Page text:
3
Ethanol molecular formula
C2H6O
4
Molecular formula for sucrose
C12H22O11
5
Caffeine molecular formula
C8H10N4O2
6
Acetic acid molecular formula
C2H4O2
7
Molecular formula for propane
C3H8
8
Aspirin molecular formula
C9H8O4
9
Acetone molecular formula
C3H6O
10
Sugar molecular formula
C12H22O11
11
Molecular formula of water
H2O
12 Molecular formula for maltose
C12H22O11
13
Molecular formula of oxygen
O2
14
Molecular formula for methane
CH4
15
Benzene molecular formula
C6H6
16
Hexane molecular formula
C6H14
17
Methanol molecular formula
CH3OH
18
Toluene molecular formula
C7H8
19
Molecular formula for acetone
C3H6O
20
Molecular formula for ammonia
NH4
21
Molecular formula for fructose
C6H12O6
22
Salicylic acid molecular formula
C7H6O3
23
Vinegar molecular formula
CH3COOH
24
Molecular formula for ammonium nitrate
(NH4)(NO3)
25
Benzoic acid molecular formula C7H6O2
26
Sodium bicarbonate molecular formula NaHCO3
27 Sulfuric acid molecular formula H2SO4
28
Vitamin c molecular formula
C6H8O6
29
Molecular formula of starch
(C6H10O5)n
30
Gasoline molecular formula
C8H18
31
Ibuprofen molecular formula
C13H18O2
32
Molecular formula of formaldehyde
CH2O
33
Hydrochloric acid molecular formula
HCl
34
Molecular formula for glycine
C2H5NO2
35 Molecular formula of Methylene radicalCH2
36
Graphite molecular formula
C (elemental)
37
Molecular formula for glycerol
C3H8O3
38
Acetaminophen molecular formula
C8H9NO2
39
Citric acid molecular formula
C6H8O7
40
Sodium hydroxide molecular formula
NaOH
41 Molecular formula for pentane C5H12
42
Ascorbic acid molecular formula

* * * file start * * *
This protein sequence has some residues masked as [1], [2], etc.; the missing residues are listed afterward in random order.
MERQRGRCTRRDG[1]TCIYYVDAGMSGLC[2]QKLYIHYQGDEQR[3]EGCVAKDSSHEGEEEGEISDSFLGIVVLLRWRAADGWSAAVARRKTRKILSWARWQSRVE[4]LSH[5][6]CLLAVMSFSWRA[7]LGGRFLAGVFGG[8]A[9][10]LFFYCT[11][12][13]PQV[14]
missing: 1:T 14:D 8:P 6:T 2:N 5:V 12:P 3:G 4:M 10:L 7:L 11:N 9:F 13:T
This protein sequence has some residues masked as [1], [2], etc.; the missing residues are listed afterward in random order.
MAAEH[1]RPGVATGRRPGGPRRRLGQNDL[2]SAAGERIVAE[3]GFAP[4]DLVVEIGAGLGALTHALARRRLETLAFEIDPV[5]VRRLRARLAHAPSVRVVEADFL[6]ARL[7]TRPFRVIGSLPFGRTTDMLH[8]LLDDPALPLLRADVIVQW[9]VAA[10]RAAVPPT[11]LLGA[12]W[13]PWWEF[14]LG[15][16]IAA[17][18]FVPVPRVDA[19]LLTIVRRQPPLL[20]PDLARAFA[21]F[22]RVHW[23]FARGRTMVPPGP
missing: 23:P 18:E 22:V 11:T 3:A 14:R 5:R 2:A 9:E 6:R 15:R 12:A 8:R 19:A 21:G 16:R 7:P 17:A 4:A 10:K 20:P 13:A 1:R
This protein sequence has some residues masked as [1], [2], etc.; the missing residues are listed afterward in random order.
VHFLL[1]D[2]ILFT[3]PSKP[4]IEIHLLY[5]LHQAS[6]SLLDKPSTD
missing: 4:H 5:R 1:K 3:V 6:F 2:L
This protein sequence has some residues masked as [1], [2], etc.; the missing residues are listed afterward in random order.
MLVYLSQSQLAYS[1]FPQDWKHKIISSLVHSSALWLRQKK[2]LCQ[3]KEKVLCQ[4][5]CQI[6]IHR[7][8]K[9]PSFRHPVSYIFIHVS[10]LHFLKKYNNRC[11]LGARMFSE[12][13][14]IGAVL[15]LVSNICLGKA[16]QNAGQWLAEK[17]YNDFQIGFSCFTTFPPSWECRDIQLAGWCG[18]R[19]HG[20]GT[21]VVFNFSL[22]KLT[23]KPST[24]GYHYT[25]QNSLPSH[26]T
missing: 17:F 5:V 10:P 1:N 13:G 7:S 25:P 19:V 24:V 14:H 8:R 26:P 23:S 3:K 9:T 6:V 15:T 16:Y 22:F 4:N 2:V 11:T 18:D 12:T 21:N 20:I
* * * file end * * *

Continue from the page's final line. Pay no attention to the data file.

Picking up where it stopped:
C6H8O6

Empirical and Molecular Formula

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The molecular formula of a compound is a multiple of its empirical formula. For example, the molecular formula of acetylene is C2H2 is equivalent to (CH2)2 and the molecular formula of benzene is C6H6 is equivalent to (CH)6. Therefore the molecular mass is the some multiple of the empirical mass, which is obtained by summing the atomic masses of the atoms in the empirical formula.

For any molecular compound, we can write empirical formula to molecular formula or molecular formula from empirical formula

Molecular mass = n $\times$ empirical formula mass

Where n is the number of empirical formula units in the molecule. The molecular formula is obtained by multiplying the subscripts of the empirical formula by n, which is calculated from the equation,

$n = \frac{Molecular\ mass}{Empirical\ formula\ mass}$

Once the empirical formula for a compound is determined then empirical formula mass can be calculated. If experimental determination of molecular mass is there, then we can calculate n and then molecular formula.

Molecular Formula vs Structural Formula

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"A molecular formula shows the kind and number of atoms present in one molecule, whereas a structural formula shows in addition how the atoms are bonded together."
For example, a molecule of water that contains two atoms of hydrogen and one atom of oxygen is denoted by the molecular formula H2O and by the structural formula H-O-H. The later formula shows how one oxygen atom is bonded with two hydrogen atoms.

Molecular formula Vs structural formula interpretation is given below.

Molecular formula Structural formula
Methane - (CH4) Methane
Ethane - (C2H6) Ethane
Ethanol - (C2H6O) Ethanol

The chemical name describes the chemical structure. A chemical name is a string sequence. Since various ways of naming a compound exist, no formal definition of chemical names here. Chemical names can be single terms or phrases segmented by white spaces or punctuation marks.